Providing the best education to students is the goal of not only every Catholic school in Baltimore but likely that of every charter, parochial, public and non-public school in the city. Education is a personal gift, a civic treasure, and one the Catholic Church places great value in offering the children of Baltimore as it has done for over 200 years.
Unfortunately, that is not the message that came through in The Sun article ("Charters emerge as threats to Catholic schools," March 17) reporting on a recent decision by the Archdiocese of Baltimore to decline the offer of Baltimore International Academy (BIA) — a dual language charter school looking to expand — to purchase a former Catholic school building in Northeast Baltimore.
The archdiocese chose not to place another school at St. Anthony's, the site of a Catholic school that closed in 2010, because to do so would be to threaten the viability of several nearby Catholic schools (12 within a seven-mile radius), including our new Catholic dual language school, Archbishop Borders Catholic School.
Our decision not to make this particular property available to BIA does not mean the archdiocese is opposed to charter schools or other non-Catholic schools operating at our facilities. In fact, it could not be further from the truth. Some 18 Catholic properties have recently housed charters and Head Start programs, and we will soon announce the sale of another former Catholic school building in the archdiocese to a charter school. And just last fall, the archdiocese brokered the lease of the former Shrine of the Sacred Heart School in Mt. Washington to Baltimore City Public Schools. This unique partnership further demonstrates our commitment to the education of children and to the surrounding community.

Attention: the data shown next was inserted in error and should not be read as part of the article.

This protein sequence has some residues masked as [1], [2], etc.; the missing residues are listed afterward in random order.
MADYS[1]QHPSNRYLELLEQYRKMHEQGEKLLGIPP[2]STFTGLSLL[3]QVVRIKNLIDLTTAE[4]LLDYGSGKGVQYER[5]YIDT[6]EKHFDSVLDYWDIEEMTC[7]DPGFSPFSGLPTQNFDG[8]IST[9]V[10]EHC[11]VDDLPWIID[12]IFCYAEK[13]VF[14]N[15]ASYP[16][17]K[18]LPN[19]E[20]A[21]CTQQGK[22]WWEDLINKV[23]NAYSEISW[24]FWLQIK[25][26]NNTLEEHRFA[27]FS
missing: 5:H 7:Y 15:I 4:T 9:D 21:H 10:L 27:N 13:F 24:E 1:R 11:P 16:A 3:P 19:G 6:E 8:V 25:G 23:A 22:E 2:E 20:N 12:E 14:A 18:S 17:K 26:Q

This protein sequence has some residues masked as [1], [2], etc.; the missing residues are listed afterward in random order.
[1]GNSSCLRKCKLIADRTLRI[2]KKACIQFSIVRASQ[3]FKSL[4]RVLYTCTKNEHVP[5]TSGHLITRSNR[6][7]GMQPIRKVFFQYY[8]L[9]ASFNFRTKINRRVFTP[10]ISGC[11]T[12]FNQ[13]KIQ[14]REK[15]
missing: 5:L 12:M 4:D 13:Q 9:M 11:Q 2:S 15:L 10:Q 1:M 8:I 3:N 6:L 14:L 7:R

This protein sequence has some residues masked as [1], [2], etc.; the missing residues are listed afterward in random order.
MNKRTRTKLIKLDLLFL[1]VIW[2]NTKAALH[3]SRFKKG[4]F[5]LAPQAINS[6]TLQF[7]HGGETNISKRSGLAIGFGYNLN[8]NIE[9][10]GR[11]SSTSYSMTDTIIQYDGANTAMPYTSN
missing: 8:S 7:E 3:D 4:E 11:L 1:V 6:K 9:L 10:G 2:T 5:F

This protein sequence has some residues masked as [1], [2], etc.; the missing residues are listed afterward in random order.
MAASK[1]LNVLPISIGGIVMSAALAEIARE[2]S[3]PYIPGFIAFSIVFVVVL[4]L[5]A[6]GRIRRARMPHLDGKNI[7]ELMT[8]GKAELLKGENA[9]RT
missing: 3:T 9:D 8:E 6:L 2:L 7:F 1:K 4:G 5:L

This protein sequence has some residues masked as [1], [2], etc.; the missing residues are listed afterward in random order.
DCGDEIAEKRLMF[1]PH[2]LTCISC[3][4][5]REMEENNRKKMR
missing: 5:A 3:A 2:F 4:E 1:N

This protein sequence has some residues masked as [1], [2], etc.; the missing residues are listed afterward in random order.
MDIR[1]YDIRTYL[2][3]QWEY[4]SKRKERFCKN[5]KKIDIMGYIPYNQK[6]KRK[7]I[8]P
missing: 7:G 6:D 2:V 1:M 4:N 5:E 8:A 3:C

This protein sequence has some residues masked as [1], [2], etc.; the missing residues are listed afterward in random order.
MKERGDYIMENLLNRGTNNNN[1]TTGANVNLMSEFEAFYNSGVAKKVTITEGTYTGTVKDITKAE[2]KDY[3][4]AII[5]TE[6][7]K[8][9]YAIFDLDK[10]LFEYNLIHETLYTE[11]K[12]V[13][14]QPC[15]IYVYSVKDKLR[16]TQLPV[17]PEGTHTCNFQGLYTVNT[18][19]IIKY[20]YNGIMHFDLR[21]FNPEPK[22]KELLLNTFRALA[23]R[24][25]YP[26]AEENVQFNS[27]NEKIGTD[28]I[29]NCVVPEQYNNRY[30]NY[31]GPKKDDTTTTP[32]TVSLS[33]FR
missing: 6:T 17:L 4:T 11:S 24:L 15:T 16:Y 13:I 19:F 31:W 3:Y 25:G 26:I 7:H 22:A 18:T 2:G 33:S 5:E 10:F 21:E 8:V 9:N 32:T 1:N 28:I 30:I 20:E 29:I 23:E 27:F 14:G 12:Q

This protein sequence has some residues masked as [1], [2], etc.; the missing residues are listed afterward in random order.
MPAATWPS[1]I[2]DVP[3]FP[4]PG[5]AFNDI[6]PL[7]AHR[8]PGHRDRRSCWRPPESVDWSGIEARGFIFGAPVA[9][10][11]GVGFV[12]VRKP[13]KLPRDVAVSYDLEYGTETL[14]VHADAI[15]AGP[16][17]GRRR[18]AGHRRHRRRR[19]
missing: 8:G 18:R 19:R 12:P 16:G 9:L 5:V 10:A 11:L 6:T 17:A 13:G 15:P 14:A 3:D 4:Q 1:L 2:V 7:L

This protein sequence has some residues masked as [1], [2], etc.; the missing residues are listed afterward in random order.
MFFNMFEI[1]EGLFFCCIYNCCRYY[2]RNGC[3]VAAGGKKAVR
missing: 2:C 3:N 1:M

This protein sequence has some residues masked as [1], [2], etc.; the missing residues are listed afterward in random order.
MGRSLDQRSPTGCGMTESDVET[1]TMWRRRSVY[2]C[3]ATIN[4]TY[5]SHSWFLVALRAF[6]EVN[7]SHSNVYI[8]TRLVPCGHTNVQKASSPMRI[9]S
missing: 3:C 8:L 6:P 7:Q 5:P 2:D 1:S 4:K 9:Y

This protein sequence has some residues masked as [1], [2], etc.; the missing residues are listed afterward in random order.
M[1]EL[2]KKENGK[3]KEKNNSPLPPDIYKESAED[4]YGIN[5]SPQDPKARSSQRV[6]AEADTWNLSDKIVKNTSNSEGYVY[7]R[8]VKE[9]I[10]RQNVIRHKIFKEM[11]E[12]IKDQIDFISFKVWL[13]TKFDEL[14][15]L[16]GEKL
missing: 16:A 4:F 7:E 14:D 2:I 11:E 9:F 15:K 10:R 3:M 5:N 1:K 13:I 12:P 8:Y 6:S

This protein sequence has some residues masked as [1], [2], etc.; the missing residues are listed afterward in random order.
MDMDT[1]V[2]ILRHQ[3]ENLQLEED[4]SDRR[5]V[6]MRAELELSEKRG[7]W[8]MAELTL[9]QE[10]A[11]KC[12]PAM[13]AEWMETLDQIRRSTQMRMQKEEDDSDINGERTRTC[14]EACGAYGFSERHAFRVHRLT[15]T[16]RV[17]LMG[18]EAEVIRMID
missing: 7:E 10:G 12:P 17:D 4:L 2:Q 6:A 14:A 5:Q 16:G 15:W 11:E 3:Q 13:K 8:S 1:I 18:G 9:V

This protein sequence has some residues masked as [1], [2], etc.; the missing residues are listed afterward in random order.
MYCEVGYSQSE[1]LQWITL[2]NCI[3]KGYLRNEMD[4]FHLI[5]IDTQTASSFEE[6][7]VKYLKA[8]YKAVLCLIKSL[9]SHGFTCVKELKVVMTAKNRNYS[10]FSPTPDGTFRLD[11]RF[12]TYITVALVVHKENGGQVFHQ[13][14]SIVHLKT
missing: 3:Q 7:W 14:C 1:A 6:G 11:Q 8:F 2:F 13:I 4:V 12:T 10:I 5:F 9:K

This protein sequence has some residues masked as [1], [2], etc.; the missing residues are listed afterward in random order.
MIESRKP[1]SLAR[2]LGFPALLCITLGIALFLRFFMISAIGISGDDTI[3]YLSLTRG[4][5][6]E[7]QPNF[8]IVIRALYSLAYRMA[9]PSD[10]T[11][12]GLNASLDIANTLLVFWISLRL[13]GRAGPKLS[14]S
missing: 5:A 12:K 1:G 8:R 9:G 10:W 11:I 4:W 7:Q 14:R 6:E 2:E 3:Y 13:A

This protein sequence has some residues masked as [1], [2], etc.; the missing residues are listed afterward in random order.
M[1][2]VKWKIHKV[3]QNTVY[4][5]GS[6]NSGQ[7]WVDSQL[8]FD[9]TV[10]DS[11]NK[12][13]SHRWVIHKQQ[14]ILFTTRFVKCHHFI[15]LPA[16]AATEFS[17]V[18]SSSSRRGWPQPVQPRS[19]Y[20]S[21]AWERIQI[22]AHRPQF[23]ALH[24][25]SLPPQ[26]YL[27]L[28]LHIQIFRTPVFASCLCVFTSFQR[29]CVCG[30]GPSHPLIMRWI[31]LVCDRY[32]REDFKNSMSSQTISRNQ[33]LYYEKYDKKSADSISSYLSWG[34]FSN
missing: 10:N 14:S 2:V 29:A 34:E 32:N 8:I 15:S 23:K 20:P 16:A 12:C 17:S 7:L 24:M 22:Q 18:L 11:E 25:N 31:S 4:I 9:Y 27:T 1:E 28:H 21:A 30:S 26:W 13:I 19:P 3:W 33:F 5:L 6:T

We all have a role in educating children, and we think it is to Baltimore's advantage to maintain the presence of Catholic schools for many years to come. For that reason, we must make the promotion and strengthening of Catholic schools our first priority while continuing to work with our educational, government and business partners in the city to ensure every child has access to outstanding educational options.
Edwin F. O'Brien, Baltimore
The writer is archbishop of Baltimore.